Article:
Alexander Alekhine defeated Stepan Levitsky in the ninth game of their match at St. Petersburg, imposing near-constant pressure on his opponent before at last forcing a decisive error in a difficult heavy-piece endgame. With his latest success Alekhine takes a 6-3 lead in this match of seven games up, and requires only one further like result to claim victory in the event. None of the nine games played to date has been drawn, testimony to the fighting spirit that has prevailed throughout the contest.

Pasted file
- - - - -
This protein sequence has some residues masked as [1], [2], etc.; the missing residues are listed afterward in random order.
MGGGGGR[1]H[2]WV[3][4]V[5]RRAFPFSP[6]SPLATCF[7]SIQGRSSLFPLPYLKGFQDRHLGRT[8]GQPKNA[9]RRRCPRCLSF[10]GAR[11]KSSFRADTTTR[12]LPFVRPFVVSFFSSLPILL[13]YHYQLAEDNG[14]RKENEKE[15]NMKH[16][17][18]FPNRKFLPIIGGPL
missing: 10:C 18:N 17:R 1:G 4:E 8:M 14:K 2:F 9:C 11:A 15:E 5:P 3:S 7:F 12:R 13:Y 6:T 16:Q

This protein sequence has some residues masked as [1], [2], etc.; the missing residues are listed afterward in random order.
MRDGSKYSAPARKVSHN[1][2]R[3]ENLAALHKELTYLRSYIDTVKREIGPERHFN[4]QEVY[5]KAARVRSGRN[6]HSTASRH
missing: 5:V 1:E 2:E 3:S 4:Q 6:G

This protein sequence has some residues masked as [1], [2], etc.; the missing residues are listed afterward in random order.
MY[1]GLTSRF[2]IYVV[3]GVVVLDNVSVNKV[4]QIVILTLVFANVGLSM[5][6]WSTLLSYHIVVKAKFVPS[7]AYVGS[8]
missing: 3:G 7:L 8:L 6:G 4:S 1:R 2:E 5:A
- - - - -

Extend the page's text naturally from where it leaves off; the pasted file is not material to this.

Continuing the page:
Alekhine, playing Black, chose the gambit continuation 4...Nf6 against Levitsky's Ponziani Opening, sacrificing a pawn in order to further the development of his forces. Black's pawn deficit lasted from the 5th to the 35th move, during which time he presented his opponent with a seemingly endless series of threats, attacking in succession on the King-side, in the center, and on the Queen-side of the board. Then, no sooner had the young Master at last regained his missing pawn than he conjured up the temporary sacrifice of a Bishop, again with the object of applying continuous pressure to the position - and, we daresay, the to mental equilibrium - of Levitsky, who at last committed a fatal error in the vicinity of the 40th move. We would make two observations: first, we are most impressed by the fact that Alekhine, in his notes to the game, which the reader will find below, remains refreshingly forthright and self-critical, claiming that all his sacrifices and ingenuity ought to have led at best to a draw had his opponent at long last not erred. Such frankness is rare, especially among the young. Second, the positions created by the fertile imagination of Alekhine in the latest game present such difficulties of evaluation that much analysis remains to be performed before arriving at a final judgment upon them - see the long editor's note included in the score: